English punctuation

English punctuation

If you interview several English teachers or just those who speak English at a sufficient level, then half of them will say that they put commas at the level of intuition. The second half is divided into those who do not put them at all in order to avoid mistakes, and those who place all the signs according to the rules. 


Period, exclamation and question marks 

All of them, first of all, are put as standard at the end of the sentence, depending on whether it is affirmative, exclamatory or interrogative. 

  • I am in the bus right now. 
  • Don't look at me! 
  • What are you reading? 

A period can also be placed at the end of abbreviations or abbreviations, however, if the abbreviation ends with the last letter of the word, then it is not needed. Do not put a dot in titles and headings. 



Usually quotation marks or direct speech are highlighted in English. They can also help to highlight a word that in a speech is distinguished by an ironic intonation, often accompanied by a gesture showing quotation marks. Simply put, quotation marks can emphasize one specific word in a sentence. The punctuation mark at the end of a sentence is placed in quotation marks, and not outside them. 

  • "She's crazy!" Mary said to her mother. 
  • Were you really “busy” or just didn’t want to pick up my calls? 



If you need to clarify something, or list. Sometimes before a direct speech, if it is long enough.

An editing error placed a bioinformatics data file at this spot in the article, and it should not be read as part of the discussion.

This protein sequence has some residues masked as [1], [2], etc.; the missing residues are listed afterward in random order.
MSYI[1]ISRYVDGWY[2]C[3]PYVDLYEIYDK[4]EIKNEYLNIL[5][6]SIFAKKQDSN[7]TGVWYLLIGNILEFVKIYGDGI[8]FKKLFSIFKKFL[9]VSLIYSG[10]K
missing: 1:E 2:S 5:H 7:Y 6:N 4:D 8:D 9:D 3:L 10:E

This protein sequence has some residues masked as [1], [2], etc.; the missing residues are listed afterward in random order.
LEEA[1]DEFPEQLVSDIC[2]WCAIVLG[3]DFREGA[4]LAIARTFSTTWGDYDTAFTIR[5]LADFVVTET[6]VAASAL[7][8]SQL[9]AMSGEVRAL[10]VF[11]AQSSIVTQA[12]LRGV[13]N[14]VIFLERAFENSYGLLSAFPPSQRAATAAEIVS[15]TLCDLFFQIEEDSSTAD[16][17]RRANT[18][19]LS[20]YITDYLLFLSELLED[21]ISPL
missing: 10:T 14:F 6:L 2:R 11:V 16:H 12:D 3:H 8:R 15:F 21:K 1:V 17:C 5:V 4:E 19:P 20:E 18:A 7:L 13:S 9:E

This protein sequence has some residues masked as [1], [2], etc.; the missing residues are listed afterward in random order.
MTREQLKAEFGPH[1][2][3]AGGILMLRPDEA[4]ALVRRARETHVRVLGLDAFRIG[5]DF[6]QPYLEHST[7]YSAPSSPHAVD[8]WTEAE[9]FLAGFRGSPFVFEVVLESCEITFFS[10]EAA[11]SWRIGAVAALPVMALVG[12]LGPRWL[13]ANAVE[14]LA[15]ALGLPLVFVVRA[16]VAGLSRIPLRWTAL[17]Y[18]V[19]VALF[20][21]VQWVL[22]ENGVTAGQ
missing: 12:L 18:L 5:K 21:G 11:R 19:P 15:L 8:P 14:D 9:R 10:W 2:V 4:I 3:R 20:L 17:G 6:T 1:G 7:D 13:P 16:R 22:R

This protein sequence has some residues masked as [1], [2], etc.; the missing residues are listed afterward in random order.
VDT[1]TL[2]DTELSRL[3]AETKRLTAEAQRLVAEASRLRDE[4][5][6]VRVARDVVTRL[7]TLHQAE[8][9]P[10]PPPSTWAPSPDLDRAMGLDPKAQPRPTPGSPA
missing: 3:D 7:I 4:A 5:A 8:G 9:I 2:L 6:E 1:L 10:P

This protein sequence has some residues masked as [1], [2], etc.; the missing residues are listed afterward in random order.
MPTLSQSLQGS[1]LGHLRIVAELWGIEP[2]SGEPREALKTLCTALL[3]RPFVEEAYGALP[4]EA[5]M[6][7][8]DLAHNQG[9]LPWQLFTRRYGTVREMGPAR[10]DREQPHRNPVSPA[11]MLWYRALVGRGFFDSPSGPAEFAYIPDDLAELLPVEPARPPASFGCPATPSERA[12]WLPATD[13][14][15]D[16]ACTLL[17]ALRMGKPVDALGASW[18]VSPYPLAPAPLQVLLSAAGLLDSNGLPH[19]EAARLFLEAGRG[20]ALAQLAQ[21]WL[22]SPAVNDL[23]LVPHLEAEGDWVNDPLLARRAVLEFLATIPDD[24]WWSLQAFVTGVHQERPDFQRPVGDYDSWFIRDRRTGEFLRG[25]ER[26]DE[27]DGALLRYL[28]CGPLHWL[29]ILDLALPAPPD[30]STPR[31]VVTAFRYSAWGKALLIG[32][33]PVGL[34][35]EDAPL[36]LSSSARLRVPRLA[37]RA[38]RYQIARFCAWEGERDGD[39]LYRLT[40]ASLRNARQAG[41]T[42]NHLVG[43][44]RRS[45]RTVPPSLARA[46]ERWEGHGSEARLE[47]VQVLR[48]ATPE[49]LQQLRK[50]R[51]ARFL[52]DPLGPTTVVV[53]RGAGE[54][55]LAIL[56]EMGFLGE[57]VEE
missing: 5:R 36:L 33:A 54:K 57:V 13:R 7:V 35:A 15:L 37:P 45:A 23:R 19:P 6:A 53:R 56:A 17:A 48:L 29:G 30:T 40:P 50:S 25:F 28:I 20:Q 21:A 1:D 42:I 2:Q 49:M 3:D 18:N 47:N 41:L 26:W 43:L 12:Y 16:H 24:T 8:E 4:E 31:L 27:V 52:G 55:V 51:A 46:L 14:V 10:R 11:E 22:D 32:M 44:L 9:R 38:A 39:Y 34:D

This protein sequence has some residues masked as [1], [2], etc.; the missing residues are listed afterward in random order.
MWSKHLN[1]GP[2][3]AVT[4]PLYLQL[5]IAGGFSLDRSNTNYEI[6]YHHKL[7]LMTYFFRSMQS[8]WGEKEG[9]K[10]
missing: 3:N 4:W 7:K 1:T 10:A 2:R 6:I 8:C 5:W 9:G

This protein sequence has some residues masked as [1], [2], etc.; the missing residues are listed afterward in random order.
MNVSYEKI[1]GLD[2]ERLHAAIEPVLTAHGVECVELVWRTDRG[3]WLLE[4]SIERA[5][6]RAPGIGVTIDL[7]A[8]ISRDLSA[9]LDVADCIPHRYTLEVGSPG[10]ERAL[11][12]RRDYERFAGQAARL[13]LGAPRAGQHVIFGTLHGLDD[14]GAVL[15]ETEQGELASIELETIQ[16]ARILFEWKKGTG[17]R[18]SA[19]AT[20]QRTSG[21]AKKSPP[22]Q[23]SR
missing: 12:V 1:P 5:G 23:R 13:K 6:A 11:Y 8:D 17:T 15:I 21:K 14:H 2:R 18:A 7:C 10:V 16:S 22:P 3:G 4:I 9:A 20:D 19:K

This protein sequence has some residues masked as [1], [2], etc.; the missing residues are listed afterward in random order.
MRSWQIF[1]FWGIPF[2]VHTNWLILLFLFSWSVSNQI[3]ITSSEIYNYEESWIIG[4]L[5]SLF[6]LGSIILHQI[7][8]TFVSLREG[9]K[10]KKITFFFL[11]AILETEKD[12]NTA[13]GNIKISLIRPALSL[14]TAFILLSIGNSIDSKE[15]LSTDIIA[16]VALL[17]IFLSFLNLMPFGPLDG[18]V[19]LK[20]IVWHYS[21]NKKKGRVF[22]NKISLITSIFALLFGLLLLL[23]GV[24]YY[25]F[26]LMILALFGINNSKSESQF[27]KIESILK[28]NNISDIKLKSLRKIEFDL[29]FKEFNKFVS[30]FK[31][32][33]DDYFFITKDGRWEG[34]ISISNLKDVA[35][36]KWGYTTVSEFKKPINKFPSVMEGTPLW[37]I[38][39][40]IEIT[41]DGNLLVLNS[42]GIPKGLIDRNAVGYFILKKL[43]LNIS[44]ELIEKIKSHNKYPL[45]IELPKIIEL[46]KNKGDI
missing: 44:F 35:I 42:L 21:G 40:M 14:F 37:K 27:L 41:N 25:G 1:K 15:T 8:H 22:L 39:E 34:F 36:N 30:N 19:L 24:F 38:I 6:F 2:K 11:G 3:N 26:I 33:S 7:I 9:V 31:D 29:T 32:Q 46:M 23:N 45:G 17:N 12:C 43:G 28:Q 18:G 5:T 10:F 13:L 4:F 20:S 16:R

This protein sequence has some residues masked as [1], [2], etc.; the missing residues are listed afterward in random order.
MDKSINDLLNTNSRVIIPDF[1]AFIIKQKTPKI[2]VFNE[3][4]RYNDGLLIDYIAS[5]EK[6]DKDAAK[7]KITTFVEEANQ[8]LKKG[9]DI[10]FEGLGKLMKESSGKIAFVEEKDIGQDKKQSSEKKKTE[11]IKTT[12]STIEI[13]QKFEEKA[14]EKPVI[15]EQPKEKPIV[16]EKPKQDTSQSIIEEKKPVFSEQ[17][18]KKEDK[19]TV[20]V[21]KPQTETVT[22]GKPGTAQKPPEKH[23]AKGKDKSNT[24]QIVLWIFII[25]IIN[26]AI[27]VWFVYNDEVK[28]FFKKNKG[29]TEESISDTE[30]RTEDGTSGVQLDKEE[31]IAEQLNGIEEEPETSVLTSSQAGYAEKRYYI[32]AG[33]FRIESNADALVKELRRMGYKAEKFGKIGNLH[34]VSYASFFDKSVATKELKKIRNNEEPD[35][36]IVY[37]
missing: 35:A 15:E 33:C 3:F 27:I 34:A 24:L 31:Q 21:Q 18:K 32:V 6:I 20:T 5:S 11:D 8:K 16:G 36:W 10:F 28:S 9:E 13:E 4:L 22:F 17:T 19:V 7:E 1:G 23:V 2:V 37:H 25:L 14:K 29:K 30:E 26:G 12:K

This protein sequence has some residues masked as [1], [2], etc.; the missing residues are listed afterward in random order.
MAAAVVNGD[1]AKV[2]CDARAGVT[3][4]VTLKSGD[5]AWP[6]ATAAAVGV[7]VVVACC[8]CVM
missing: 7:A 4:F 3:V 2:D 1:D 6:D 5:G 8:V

• He brought home a lot of useless things: old iron, faded chair, 



Used to include clarifications in the sentence. If the punctuation mark does not refer to the content of the brackets, then it will come after it. 

Square brackets are often used in newspapers and books, mostly for explanations. Information is placed there that was not said out loud, but was implied. 

  • He [the boy she met yesterday] was now looking at her. 



Its use has a number of features. 

- abbreviation of words 

We all know the abbreviations of auxiliary verbs and particles “not”: 

  • Am + not = amn't 
  • Is + not = isn't 
  • Are + not = aren't 
  • Do + not = don't 
  • Does + not = doesn't 
  • Did + not = didn't 
  • Was + not = wasn't 
  • Were + not = weren't 
  • Have + not = haven't 
  • Has + not = hasn't 
  • Had + not = hadn't 
  • Will + not = won't 

Separately, it is worth mentioning the use of a negative particle with model verbs, where an apostrophe will also be used. 

- possessive case 

The case of the English language, answering the question "whose?". Nouns in this case end in -‘s in the singular, and just an apostrophe in the plural (as a general rule). 

  • Cat's toy - cat' toys 
  • Richard's house 
  • Boys' books 

When forming the plural form of the possessive case not according to the general rule, -‘s is added to the word 

  • Children's assignment 
  • Men's business 

- a place 

Sometimes the -‘s construction can indicate a place, indirectly used in the possessive form 

  • Baker's 
  • Greengrocer's 
  • Butcher's 

- genitive form of words of Greek origin 

When using some Greek words or historical names, an apostrophe will be used to create the genetive case 

  • Xerxes' orders